After completing her PhD at Macquarie University in Sydney, Australia, where she also received the Vice Chancellor's commendation for outstanding achievement and the higher degree research prize for raising the profile of the Arts internationally, Alice Curry has become a regular speaker at international conferences with her special area of interest in children's literature and the environment. She is currently the Children's Literature Advisor to the Commonwealth Education Trust, for whom she recently compiled an acclaimed anthology A River of Stories: Tales and Poems from Across the Commonwealth.
The Commonwealth Education Trust is an independent charity founded in 1886 that works with accredited educational experts to invest in primary and secondary education. It published A River of Stories as a commemorative collection – the first of a series – in celebration of the 125th anniversary of the Trust. It is currently working to produce educational materials to accompany the anthology in audio, digital and paper format for use as teaching resources.
On the southern-most tip of Africa, the lonely Zulu goddess of rain, Mbaba Mwana Waresa, searches for love amongst mortal men, rainbows glistening in her wake. On the northern-most tip of Canada, the solitary Ice King guards his wintry lair yet dreams, secretly, of warmer climes. On the tropical shores of Australia, old man Mookari, god of the storm, rattles into town before stealing, quietly, away. In Nigeria, the impetuous water god, Olokun, paces the shining floors of his underwater palace, whilst in Ghana, the goddess Mawu transforms herself into a waterfall to nourish the parched and thirsty earth.
Water gods and goddesses, spirits and deities have fuelled our imaginations and nourished our beliefs since the beginning of time. Not only is water a vital physical presence in our lives, but also a powerfully imaginative and symbolic source of inspiration for writers and storytellers everywhere. In our increasingly threatened world, in which climate-related natural disasters are a daily reality for much of the world’s population, water-themed stories are an important and relevant way of encouraging sustainable, respectful and empathic attitudes towards the environment. It is currently estimated that half of the world’s population will be living under severe water stress by 2030; for today’s children, the conservation of a healthy natural environment has become a development issue of the highest priority.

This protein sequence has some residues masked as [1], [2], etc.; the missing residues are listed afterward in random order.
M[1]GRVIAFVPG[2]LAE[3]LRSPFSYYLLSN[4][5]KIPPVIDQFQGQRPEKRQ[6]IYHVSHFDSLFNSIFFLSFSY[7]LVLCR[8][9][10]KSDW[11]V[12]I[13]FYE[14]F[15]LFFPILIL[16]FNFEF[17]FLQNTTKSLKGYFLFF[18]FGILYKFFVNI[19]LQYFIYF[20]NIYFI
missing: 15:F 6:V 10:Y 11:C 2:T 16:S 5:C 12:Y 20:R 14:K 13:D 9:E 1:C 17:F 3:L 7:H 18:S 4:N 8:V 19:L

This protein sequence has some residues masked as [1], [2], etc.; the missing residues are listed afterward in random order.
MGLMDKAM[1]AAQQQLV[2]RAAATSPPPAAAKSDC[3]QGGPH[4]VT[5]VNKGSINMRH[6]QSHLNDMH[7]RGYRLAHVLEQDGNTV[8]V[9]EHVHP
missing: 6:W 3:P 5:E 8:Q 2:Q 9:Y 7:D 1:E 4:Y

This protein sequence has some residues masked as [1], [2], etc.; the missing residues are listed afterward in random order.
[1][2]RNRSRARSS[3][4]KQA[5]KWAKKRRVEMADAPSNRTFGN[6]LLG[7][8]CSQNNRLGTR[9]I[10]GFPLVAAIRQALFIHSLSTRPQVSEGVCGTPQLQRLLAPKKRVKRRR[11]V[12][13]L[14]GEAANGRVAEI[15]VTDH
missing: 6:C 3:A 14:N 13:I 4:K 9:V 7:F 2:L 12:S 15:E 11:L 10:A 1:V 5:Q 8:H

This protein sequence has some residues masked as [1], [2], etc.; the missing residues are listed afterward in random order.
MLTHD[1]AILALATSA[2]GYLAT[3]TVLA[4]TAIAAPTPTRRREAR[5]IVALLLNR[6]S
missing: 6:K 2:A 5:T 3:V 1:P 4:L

When I was asked by the Commonwealth Education Trust to compile A River of Stories: Tales and Poems from across the Commonwealth,I was honoured and thrilled by the prospect. Such a diverse range of stories could achieve a global perspective whilst nurturing the vibrant storytelling traditions of local cultures. I imagined the flow of stories between children as a river, buoying the dreams of generations of storytellers across the borders that separate cultures and countries, languages and religions. Water – such a vivid and versatile theme – came to symbolise not only the fragility of the earth at this crucial moment in history but also the flow of thoughts and ideas between people and places.
As I travelled across the Commonwealth to collect stories and poems, I became painfully aware of the difficulties much of the developing world faces when it comes to reading, writing and publishing stories for children. Whilst textbooks – where available – greatly improve literacy, creative fiction is far better suited to enhance a child’s enjoyment of, and imaginative engagement with, literature. Traditional teaching methods, long discarded in much of the Western world, unfortunately take little account of the need to develop a child's imagination and the available materials are often few, of questionable quality and culturally disconnected from the child who reads them. A River of Stories was born of the desire to spark the imaginations of children growing up in any one of the fifty-four Commonwealth countries through tales to which they could all – to some degree – relate personally.